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  8. blowtorch

    blowtorch Telefied Ad Free Member

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    guitars (and everything related) really don't matter
     
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  9. johnny k

    johnny k Friend of Leo's

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    I don't have any of those tools, but i can tell if a guitar is easy to play or not. Funny thing is that i sound bad if it's set up correctly or not.
     
  10. brookdalebill

    brookdalebill Tele Axpert Ad Free Member

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    The human animal strives.
    It’s a good thing.
    It’s why we no longer live in caves.
    I get why we measure, modify, and seek what we perceive to be better ways of doing things.
    I constantly modify my guitars, especially my poor avatar.
    Anyways, whatever the guitar evolves into, it will sound better, stay in tune better, be easier to play, and look cooler.
    Yes! (IMO)
     
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  11. mkdaws32

    mkdaws32 Tele-Meister Ad Free Member

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    I’m not a luthier - my woodworking sucks - i cant build a decent shelf ;). But I can do a decent setup and some minor fretwork now. I hate the measurements - if set up a tele to Fender specs, it feels wrong. I eyeball the neck to make sure it’s straight, raise the individual strings until they feel right - I don’t even necessarily make sure the string heights match the radius precisely. If it feels right, it is right. If I can’t make it right myself, I take it to someone like you ;)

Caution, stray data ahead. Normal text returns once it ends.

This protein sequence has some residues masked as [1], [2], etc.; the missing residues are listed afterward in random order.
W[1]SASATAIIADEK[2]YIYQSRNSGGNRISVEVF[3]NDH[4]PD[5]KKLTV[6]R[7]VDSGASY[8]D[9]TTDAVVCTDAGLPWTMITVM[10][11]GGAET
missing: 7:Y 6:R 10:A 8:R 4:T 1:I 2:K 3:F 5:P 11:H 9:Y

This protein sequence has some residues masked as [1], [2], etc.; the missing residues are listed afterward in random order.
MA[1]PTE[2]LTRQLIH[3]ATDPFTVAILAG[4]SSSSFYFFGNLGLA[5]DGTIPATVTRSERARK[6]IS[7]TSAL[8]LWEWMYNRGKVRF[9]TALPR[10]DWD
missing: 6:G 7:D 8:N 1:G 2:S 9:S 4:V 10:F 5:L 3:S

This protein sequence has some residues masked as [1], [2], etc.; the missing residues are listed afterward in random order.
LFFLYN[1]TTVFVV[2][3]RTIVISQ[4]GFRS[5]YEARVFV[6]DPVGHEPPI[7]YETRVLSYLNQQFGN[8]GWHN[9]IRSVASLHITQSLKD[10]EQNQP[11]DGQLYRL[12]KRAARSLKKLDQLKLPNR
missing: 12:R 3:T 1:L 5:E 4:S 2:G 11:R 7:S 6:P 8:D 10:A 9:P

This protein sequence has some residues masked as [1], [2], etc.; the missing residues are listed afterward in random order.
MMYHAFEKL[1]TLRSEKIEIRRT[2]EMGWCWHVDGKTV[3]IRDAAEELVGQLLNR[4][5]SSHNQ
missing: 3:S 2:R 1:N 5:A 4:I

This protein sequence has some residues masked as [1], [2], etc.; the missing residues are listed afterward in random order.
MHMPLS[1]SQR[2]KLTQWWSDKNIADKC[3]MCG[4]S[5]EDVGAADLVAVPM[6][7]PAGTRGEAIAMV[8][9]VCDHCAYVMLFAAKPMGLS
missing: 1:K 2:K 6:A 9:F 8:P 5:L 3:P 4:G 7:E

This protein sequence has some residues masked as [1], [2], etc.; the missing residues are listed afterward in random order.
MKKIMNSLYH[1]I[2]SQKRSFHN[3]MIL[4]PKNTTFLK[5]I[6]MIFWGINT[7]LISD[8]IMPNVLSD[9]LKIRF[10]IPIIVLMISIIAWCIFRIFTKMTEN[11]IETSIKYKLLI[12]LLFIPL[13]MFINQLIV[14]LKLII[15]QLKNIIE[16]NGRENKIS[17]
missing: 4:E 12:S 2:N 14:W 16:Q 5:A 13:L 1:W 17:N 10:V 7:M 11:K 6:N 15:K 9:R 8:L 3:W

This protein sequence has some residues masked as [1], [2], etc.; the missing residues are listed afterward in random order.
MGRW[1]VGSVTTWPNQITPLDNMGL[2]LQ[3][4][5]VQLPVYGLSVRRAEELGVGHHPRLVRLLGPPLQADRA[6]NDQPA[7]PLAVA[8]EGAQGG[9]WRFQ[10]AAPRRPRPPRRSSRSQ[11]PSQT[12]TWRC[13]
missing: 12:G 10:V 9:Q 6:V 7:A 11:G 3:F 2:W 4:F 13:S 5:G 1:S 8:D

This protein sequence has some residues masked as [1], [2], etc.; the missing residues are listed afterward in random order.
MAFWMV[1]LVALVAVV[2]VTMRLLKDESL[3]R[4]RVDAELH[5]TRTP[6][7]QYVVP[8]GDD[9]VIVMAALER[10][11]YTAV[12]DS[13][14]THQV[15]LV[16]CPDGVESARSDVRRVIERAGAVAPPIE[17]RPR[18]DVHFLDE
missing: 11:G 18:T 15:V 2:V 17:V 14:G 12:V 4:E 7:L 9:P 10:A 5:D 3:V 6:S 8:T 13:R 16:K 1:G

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  12. The Angle

    The Angle Tele-Holic

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    I'd posit that the reason you can eyeball most aspects of a setup is because you've done enough of them to reach that magic number where you're "experienced." I'm not there yet - I still rely on a few measuring tools during setups, but not as many as I used to.

    Basically, this is the plus side of the Dunning-Kruger effect, where people who really do know the ins and outs of a subject have a hard time appreciating why it seems complicated to others.
     
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  13. gwjensen

    gwjensen Friend of Leo's

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    I can totally relate. I don't measure anything. It's by sight, feel and sound.